A real threat of an upsurge of violence in Sudan
Today’s report published by ten aid agencies about the volatile situation in Sudan has kick-started the debate about the need for greater international attention to be paid to that country this year.
Simon Tisdall’s briefing in today’s Guardian suggests that there’s a degree of exaggeration about the level of concern being voiced about Sudan. But when you reflect on the fragile history of the country and the current threat of instability, the threat of an upsurge of violence in Sudan is very real. Read Ros Wynne-Jones' comment for an alternative synopsis.
For 22 years Sudan was caught in the grip of horrendous conflict. Around two million people were killed and more than four million were forced from their homes.
However for most of those two decades the rest of the world pretty much ignored the devastation. Not only did the enduring conflict have a devastating impact on the country of Sudan, it also destabilised much of the region.
As well as the north-south conflict, the seven-year conflict that raged in Darfur still has a dreadful impact on millions of people who are still living in makeshift houses. In that conflict around 300,000 people died and more than two and a half million people were displaced.
Unless the ship is steadied over the course of the next 12 months in Sudan – particularly during elections in the country in April and in the run up to the 2011 referendum – Amnesty fears that there could be a rapid decline into further devastation and conflict once again.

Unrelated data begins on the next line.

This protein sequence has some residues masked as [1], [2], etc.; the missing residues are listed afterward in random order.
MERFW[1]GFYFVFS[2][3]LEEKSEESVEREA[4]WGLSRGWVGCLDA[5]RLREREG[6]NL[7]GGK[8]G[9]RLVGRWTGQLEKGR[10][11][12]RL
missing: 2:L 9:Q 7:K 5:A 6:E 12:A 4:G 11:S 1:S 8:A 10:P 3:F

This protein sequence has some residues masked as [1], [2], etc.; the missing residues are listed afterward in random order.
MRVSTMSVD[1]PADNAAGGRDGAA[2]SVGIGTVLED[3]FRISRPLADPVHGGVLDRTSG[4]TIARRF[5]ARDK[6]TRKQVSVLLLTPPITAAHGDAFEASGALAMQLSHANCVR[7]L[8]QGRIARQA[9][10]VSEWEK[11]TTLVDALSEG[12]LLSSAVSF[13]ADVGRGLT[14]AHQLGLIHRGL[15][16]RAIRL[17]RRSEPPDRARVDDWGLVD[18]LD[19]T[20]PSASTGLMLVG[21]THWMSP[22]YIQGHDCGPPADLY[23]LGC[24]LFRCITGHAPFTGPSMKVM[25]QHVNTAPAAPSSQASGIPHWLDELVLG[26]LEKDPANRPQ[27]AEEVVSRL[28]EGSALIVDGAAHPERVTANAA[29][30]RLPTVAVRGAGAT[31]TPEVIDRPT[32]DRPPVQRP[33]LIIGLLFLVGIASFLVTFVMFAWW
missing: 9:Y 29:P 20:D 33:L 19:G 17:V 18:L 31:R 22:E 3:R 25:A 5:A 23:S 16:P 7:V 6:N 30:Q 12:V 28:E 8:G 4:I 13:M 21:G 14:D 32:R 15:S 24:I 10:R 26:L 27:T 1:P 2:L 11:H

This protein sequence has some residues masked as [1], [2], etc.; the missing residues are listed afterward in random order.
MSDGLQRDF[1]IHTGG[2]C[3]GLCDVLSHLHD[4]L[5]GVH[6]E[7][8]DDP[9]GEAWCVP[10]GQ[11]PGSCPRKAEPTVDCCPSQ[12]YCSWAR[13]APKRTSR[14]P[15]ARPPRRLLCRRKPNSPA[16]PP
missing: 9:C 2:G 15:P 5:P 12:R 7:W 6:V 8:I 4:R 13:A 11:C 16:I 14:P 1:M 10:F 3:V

This Saturday will see the start of an international campaign to demand worldwide attention and effort to protect the people of Sudan. The campaign sudan365 will begin with a Global Day of Action for Sudan when thousands of activists and celebrities will be gathering in around 15 cities around the world.
The website www.sudan365 will be up and running on Saturday so log on there to see the action you can take. Alternatively, if you’re free on Saturday, why not join a merry throng of campaigners opposite Downing Street who will be sending a rather loud message to the government that every effort must be given to ensure the protection of people in Sudan.
Our blogs are written by Amnesty International staff, volunteers and other interested individuals, to encourage debate around human rights issues. They do not necessarily represent the views of Amnesty International.